(Editor’s Note: The following is the second installment of a new monthly feature, focusing on local women who have overcome some daunting obstacles in their lives. This feature will spotlight them and demonstrate their strength and ability to persevere when life is at its most challenging. If you know of someone we should profile, you can email us at firstname.lastname@example.org and we will get the information to our writer, Elle Jaye).
Cour-age ’kur-ij n : the ability to face danger, difficulty, uncertainty, or pain without being overcome by fear or being deflected from a chosen course of action.
This is the definition of courage from the New Merriam-Webster Dictionary. I began last month’s column the same way, as you may remember, and I may begin this way each month as a reminder to myself of just exactly what the mission of this profile is. It is to give a glimpse into the lives of women who have demonstrated tremendous courage; showing how they have chosen to live their lives with a positive focus and as a result, inspire others.
The concrete definition of courage is what our minds comprehend it to be, but it is the abstract action that makes it a reality. It is that abstract action that shows us how each one of these incredible woman have demonstrated courage in a different and unique way, all having been shaped by different unforeseen circumstances that have led them to where they are today — strong and mindful.
This leads us to Marylou Jones, wife of 45 years to Mike, mother of four daughters, grandmother to six grandchildren and a long- time sufferer of Rheumatoid Arthritis.
It was a clear February afternoon that I met with Marylou, chilly, but bright. As I let myself in the front door and made my way through the house, I found Marylou sitting in the kitchen. There she was by the bay window in her wheelchair looking more like a cheerleader than someone who was recuperating from major surgery.
I was greeted with her big smile and a warm hug and then immediately directed to the stove to fix myself some tea. Meet Marylou … .strong, kind and determined.
Flashback to the year 1973, a then 29-year-old Marylou was living life and caring for her four young daughters. The symptoms were vague at first — pain in her left heel that just did not want to go away, fatigue and then the progression of joint pain began to increase. Now before you go running to “WebMD” and start plugging in symptoms, Marylou assures me that you would know something was seriously wrong as her symptoms took off like “a wildfire”.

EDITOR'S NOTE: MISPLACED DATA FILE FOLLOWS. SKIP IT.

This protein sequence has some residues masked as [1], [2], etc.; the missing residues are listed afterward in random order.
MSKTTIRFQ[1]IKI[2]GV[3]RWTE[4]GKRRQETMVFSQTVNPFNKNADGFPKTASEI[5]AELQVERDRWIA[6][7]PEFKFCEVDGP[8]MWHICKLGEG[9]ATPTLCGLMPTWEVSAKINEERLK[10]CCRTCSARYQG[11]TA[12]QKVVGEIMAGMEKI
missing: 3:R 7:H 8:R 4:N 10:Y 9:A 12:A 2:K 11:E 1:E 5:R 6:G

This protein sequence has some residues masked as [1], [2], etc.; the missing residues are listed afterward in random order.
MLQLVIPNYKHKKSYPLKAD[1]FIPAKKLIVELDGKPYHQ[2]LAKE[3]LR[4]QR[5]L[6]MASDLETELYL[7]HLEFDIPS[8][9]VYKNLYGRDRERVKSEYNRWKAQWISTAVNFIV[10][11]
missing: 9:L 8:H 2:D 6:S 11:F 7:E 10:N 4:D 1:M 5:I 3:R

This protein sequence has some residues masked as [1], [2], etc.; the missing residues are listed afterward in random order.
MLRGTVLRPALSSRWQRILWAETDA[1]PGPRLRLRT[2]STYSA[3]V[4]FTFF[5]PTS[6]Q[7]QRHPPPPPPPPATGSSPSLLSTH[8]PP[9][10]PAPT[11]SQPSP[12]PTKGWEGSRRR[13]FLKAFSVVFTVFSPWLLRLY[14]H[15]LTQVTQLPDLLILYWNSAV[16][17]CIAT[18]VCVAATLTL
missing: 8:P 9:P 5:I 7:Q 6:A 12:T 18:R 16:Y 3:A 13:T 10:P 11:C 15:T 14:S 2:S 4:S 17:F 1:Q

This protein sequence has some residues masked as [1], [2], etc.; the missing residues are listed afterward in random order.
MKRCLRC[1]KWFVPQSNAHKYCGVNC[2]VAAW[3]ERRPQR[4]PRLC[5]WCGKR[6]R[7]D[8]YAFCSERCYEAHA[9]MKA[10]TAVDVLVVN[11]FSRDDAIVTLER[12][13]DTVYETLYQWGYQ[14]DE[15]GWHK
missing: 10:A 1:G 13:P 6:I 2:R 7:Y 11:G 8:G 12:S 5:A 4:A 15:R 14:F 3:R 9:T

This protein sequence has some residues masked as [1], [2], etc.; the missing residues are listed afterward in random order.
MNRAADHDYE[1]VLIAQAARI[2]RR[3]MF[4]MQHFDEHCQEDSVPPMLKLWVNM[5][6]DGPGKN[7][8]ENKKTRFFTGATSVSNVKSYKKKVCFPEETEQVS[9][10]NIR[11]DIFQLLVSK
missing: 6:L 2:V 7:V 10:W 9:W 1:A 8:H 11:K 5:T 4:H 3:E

She was hospitalized after a dramatic weight loss of 40 pounds and progressive joint pain. There the tests were run and the diagnosis was made … Rheumatoid Arthritis, thus, the beginning of the trying illness that would shape Marylou.
As she and I spoke that afternoon about her life, the most obvious trait to me was her magnificent sense of humor, which I know, in all honesty, was meant to make me feel more comfortable. It worked. She attributes this part of her personality in giving her the ability to cope with the pain and physical disabilities that this illness has caused.
Marylou begins to tell me of her latest surgery to repair a broken femur, the result of a fall over Christmas, and about the full length brace on her left leg.
“Allow me to introduce you to ‘Brutus’…he and I have gotten very close these days,” she said.
She explains that it is the humor that was a turning point for her years ago during one of the many hospitalizations where she made another patient her “project”. She realized that this woman had difficulties far worse than hers and it was her mission each day to make her smile. Once again, it worked.
Marylou attributes her strength and ability to go on each day to, “Faith, family, friends and funny bone.”
I asked her about her faith and she replied that, “I see God in everything…and I know through Him I will make it out of this wheelchair.”
As she says this, there is a tear in her eye and says that this has been the toughest part and that she knows it is okay to feel this pain. That it is okay to grieve the mobility that she has lost. There are days that her greatest challenge is keeping a positive attitude. In recognizing it, she knows she can deal with it.
As we were winding up our tea and conversation, she tells me of another project that she may take on … writing a book titled, “I Just Did It For The Attention…My Life As A Pin Cushion!”
Her parting words to me were…”don’t ever, ever, ever, give up and please tell people to get good medical advice and educate themselves on their conditions …”
I know with her strength and determination that it won’t be long before Marylou is back volunteering at the hospital and working with her church … without “Brutus”.
When things go wrong, as they sometimes will, When the road you’re trudging seems all up hill, When the funds are low, and the debts are high, And you want to smile, but you have to sigh, When care is pressing you down a bit, Rest if you must, but don’t you quit…..
Edgar A. Guest